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American Beauty - The Search for Freedom

Updated on June 30, 2019

I've always seen American Beauty being cited as one of the greatest movies in movie history, but only a few days ago I decided to watch it. I must confess that the beginning did not captivate me, even with the protagonist using voice-over to announce his own death. And the premise itself, of a middle-aged man falling in love with a girl, didn't make me very comfortable — just like the book Lolita, so adored by thousands of people and that inspired American Beauty.

However, through the scenes and a story that proved to be wonderfully well developed, I finished the movie with the feeling that it really deserved to be considered one of the best movies in history. But why American Beauty is able to conquer so many people?

The premise.

It may sound contradictory to say that the premise is one of the ingredients of the success of American Beauty since I said that it made me uncomfortable, but it's not like that. It's not just because a story gives you an unpleasant feeling that it's a bad story. If that were the case, there would be no horror movies.

Even if you have a dubious moral character, you can still conquer people with your story if you can empathize with a character (a point where Lolita, for me, just failed).

In American Beauty, many people end up identifying with Lester thanks to his monotonous job, the awful relationship with Carolyn and Jane, his wife and daughter, and the desire for a new life. At this point, his obsession with Angela, though disgusting, can be understood as a way of re-approaching youth and the freedom that comes with it.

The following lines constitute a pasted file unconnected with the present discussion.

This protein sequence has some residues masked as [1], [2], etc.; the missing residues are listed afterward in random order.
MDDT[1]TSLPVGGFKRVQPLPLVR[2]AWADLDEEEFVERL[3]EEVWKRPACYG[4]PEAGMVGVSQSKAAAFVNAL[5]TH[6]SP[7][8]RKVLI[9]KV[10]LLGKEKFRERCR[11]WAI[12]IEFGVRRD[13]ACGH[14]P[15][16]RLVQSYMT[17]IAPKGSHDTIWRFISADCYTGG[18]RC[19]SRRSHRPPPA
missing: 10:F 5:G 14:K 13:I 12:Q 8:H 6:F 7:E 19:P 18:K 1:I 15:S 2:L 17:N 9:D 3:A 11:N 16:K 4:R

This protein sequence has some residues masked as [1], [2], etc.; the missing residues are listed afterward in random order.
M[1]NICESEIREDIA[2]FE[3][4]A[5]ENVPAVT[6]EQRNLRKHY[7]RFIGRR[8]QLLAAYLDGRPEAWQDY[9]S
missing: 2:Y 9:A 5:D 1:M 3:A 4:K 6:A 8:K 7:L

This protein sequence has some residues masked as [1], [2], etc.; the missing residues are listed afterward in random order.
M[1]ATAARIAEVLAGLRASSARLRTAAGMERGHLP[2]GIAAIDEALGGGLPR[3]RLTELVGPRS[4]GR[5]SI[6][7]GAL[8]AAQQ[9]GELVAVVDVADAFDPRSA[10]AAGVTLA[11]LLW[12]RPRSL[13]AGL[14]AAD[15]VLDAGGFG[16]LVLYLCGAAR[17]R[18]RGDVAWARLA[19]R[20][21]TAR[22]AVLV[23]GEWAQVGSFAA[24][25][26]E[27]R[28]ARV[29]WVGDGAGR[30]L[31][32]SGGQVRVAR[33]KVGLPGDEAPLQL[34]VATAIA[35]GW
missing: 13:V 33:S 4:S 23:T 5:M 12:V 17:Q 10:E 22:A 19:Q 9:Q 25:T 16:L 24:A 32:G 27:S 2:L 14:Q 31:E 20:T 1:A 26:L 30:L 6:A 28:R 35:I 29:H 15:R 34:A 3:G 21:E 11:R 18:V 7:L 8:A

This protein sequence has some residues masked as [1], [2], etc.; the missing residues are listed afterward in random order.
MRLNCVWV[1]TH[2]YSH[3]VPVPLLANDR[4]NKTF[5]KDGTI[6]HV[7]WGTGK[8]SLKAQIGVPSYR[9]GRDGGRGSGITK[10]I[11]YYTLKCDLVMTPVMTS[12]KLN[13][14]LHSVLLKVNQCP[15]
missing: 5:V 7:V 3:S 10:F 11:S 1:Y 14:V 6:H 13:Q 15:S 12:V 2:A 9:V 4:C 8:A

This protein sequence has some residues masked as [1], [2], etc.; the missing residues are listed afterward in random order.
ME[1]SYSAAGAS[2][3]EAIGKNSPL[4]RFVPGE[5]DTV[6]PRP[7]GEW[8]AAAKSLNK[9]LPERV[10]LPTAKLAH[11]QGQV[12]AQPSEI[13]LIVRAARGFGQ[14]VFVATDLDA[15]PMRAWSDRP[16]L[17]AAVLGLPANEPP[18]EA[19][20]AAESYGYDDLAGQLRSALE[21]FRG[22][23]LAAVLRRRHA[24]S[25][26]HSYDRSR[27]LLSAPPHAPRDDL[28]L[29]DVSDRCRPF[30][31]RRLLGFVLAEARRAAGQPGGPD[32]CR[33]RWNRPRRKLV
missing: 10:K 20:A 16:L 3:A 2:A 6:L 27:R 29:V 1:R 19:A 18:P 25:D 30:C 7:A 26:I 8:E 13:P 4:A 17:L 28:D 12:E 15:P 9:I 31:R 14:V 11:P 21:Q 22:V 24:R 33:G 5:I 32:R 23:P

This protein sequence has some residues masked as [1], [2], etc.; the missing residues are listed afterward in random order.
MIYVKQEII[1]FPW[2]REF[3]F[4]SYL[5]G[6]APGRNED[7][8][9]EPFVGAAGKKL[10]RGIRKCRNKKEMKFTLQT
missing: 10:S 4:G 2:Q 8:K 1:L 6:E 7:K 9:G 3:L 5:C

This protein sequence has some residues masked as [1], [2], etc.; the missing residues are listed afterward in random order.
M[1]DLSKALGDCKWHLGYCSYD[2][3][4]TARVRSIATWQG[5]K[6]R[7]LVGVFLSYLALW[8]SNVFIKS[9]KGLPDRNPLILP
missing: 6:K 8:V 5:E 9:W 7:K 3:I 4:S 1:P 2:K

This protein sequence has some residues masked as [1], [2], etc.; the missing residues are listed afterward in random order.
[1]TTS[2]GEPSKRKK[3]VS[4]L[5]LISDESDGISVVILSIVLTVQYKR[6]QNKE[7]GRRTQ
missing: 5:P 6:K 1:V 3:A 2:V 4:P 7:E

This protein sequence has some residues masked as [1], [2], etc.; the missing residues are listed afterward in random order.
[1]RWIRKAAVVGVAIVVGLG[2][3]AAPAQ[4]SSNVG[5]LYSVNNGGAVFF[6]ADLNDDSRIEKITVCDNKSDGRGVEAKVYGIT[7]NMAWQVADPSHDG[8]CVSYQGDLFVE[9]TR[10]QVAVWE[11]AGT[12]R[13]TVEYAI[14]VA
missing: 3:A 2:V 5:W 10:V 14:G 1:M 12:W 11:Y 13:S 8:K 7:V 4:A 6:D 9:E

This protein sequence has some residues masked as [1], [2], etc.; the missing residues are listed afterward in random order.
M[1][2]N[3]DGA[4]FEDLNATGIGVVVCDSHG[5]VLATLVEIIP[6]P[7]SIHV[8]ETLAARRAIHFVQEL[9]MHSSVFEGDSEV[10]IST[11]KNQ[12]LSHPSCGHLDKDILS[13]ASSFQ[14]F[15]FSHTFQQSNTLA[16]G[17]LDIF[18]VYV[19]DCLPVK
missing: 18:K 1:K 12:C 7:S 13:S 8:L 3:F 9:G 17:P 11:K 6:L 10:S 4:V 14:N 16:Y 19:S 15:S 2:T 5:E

Freedom, in fact, becomes one of the main themes of American Beauty. Jane wants to be free from her father, Carolyn wants to be free from Lester and Ricky wants to get rid of the abusive relationship he has with his own father, just as Lester wants to get rid of his own pathetic life.

But even though Lester starts to work on his own life and quits his job, he doesn't get personal growth. Instead, he spends his money on shallow things, gets an even worse job, and continues to fight with his family. American beauty is a rose without thorns and here the name, like the roses scattered throughout the scenes of the movie, symbolizes just that: the superficiality of desires and the capitalist way of life.

Angela is also an example of superficiality. She hides behind her beauty and invents stories about sex with guys to hide that, deep down, she's just a virgin girl who fears being ordinary.

And then we have an ending that, although sad, is also, somehow, hopeful. It is while Lester dies that he realizes the value of his family and the importance of seizing every moment of life not caring about being just another brick in this society that values appearances above all else. It's a lesson we all must learn and that makes American Beauty an indispensable film.


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